HCC has been reported to be the second most common cause of cancer-related death worldwide . HBV and HCV infections have resulted in a high rate of HCC in China. Because of the current lack of effective interventions, high metastasis rate, and high mortality rate, it is crucial to develop a deeper understanding of the molecular mechanism of HCC development. A growing body of evidence suggests that liver cancer is a multistep process associated with complex interactions between genetics, epigenetics, and transcriptional changes .
About 100 post-transcriptional chemical modifications can occur in biological RNAs  and m6A, which was discovered in the 1970s, is one of the most abundant endochemical modifications in eukaryotic mRNAs . The biological significance of m6A RNA methylation has been increasingly recognized; it has important and diverse biological functions in mammals, including sex determination, tissue development, DNA damage response, circadian rhythm, and tumorigenesis . In this study, we demonstrated that the expression of m6A RNA methylation modulators, which relates to the field of epigenetics, is also closely related to HCC prognosis. Based on the expression of m6A RNA methylation modulators, two subgroups of HCC tissues were identified by consensus clustering. These clusters had different prognoses and clinicopathological characteristics. In addition, we used four selected m6A RNA methylation modulators to derive a prognostic risk score, which was used to classify the HCC patients into high- and low-risk groups based on the median risk score.
Several studies have pointed out that the occurrence of liver cancer is related to the abnormal expression of m6A RNA methylation modulators [20, 25, 27-29, 35-37]. Zhao et al.  reported that increased YTHDF1 is related to poor prognosis of liver cancer patients, and YTHDF1 plays an important role in regulating liver cancer cell metabolism and cell cycle progression. Cheng and colleagues  reported that KIAA1429 facilitated HCC migration and invasion by inhibiting ID2 via increasing m6A modification of ID2 mRNA. Furthermore, Tanabe et al.  reported that YTHDC2 plays an important role in the growth of liver cancer cells.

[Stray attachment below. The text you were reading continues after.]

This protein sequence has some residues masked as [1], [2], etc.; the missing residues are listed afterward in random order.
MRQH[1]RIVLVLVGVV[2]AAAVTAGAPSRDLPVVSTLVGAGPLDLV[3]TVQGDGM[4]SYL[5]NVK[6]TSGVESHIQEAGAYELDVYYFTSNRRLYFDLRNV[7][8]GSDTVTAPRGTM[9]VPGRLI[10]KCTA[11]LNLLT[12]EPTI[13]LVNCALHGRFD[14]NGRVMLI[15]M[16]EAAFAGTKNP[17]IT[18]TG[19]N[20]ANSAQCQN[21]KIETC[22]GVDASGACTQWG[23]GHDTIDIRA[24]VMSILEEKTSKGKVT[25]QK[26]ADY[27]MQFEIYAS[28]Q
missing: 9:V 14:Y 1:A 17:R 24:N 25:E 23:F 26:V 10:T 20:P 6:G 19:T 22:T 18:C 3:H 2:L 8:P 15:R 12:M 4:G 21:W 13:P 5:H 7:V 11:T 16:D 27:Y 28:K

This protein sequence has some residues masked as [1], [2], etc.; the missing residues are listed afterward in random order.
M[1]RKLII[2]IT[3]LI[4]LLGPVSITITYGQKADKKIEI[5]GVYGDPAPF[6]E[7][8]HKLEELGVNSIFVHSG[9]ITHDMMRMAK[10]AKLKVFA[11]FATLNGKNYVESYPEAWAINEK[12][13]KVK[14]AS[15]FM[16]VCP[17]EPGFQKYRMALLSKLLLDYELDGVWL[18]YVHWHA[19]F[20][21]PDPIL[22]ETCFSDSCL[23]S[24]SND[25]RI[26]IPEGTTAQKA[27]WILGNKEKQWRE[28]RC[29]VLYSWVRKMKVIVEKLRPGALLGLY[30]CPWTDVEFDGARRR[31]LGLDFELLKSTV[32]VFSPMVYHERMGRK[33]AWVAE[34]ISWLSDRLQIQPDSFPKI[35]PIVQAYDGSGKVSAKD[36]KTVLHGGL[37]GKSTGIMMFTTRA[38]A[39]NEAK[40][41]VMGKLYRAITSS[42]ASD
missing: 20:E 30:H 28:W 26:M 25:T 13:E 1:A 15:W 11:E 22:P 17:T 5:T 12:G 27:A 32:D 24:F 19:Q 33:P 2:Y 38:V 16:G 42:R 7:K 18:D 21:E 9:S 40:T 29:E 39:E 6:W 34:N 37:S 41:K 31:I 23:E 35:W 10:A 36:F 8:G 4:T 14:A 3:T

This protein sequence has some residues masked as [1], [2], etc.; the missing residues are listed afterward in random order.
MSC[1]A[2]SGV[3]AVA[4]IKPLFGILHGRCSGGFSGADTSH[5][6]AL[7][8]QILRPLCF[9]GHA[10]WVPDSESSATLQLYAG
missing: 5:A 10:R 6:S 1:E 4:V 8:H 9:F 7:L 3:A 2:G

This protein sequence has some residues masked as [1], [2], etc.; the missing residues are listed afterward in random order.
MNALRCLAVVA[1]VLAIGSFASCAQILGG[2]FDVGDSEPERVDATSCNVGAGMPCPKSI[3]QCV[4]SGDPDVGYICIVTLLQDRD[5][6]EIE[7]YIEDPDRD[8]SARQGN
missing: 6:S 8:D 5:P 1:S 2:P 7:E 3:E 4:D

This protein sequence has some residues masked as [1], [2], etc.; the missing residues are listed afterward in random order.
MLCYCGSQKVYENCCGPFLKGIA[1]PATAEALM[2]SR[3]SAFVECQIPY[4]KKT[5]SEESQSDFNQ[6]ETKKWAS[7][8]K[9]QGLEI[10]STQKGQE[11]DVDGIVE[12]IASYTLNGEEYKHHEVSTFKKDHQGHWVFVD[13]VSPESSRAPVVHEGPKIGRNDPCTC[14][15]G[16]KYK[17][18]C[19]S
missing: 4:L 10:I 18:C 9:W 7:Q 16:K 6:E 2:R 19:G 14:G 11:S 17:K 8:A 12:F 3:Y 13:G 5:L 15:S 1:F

The functions of METTL14, METTL3, and YTHDF2 in HCC are controversial. Ma et al.  demonstrated that METTL14 positively regulates the primary miRNA 126 (miR126) in an m6A-dependent manner by interacting with microprocessor complex subunit DiGeorge syndrome critical region 8 (DGCR8), and Ma et al. concluded that METTL14 can inhibit liver cancer metastasis. Ma et al.  also reported that METTL14 and m6A levels were decreased in HCC tissues compared with normal tissues or tissues adjacent to HCC tissues, while METTL3 and WTAP levels were basically unchanged, In contrast, Chen et al.  reported that METTL14 levels were slightly higher in liver cancer tissues than in normal tissues, and METTL3 levels were considerably higher. Based on this, Chen and colleagues concluded that both METTL14 and METTL3 play carcinogenic roles in HCC, and they are necessary for HCC growth and metastasis. Zhong et al.  reported that YTHDF2 may play an anti-tumor role in HCC because its overexpression inhibited cell proliferation and growth and promoted the apoptosis of HCC cells. In contrast, Yang et al.  and Chen et al.  found that YTHDF2 played a pro-cancer role in HCC. These studies indicate that abnormal expression of m6A RNA methylation modulators is closely related to HCC occurrence and development.
In this study, we comprehensively analyzed the expression of the 13 most common m6A RNA methylation modulators in HCC tissues. There was no difference in the expression of METTL14 between HCC and normal tissues from either database, which is consistent with the results reported by Zhou et al. . Additionally, we analyzed the CNV data of these 13 genes using the TCGA database. The HCC tissues were significantly different from the normal tissues in terms of CNV. The expression of all 13 genes except HNRNPC was related to CNV. Only three genes (YTHDF1, YTHDC2, and KIAA1429) mainly exhibited increased copy numbers in the HCC tissues compared to the normal tissues, while the other 10 genes mainly exhibited reduced copy numbers. Furthermore, we analyzed data on SNP mutations in the 13 genes in HCC tissues and found very low mutation rates. These data indicate that abnormal expression of m6A RNA methylation modulators in HCC tissues is not entirely caused by genetic changes (CNV or SNP mutations).